• Wisconsin was second in the Big Ten in kickoff coverage last season, but it's struggling this year. So far, the Badgers have allowed 246 yards on six returns, including a 97-yard touchdown by North Carolina's Michael Waddell on the opening kickoff. "I'm just sick about how we cover kicks," Wisconsin coach Barry Alvarez said.

  • T.A. McLendon of North Carolina State could be among the better tailbacks in the ACC -- if he'd stay healthy. On Saturday, he tore off a 67-yard run and in the process strained his hamstring. In 16 career games, McClendon has endured a broken hand, two bad shoulders, a groin injury, a bum knee and now a sore hammy.

  • Oklahoma's Antonio Perkins had been averaging a mere 6.2 yards on punt returns until last week's game against UCLA. He ran back three punts for touchdowns of 74, 84 and 65 yards. Perkins, a junior, has six career punt returns for TDs, one shy of tying the NCAA record.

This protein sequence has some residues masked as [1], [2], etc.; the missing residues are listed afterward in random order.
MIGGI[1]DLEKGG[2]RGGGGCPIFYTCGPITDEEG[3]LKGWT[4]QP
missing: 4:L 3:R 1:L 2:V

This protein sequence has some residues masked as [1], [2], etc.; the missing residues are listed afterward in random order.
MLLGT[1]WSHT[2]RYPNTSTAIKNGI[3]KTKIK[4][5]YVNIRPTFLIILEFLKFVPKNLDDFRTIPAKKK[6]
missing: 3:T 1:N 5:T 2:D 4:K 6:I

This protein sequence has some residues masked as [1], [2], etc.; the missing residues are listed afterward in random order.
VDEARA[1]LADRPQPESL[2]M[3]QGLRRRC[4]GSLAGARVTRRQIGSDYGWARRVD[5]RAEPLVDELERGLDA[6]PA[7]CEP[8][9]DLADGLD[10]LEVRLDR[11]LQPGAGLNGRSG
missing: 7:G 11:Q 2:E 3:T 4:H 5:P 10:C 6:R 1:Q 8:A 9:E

• In just his third career start, Texas Tech quarterback B.J. Symons threw for 586 yards against N.C. State. Symons broke Kliff Kingsbury's team record.

    SAY WHAT?

    "This is a rare deal, so write down the date. You're in the presence of a guy whose offense produced 681 yards of total offense, that only produces 21 points. You won't see that for the rest of your life.'' -- Texas Tech coach Mike Leach, after the 49-21 loss against N.C. State.

  • TribLIVE commenting policy

    You are solely responsible for your comments and by using TribLive.com you agree to our Terms of Service.

    We moderate comments. Our goal is to provide substantive commentary for a general readership. By screening submissions, we provide a space where readers can share intelligent and informed commentary that enhances the quality of our news and information.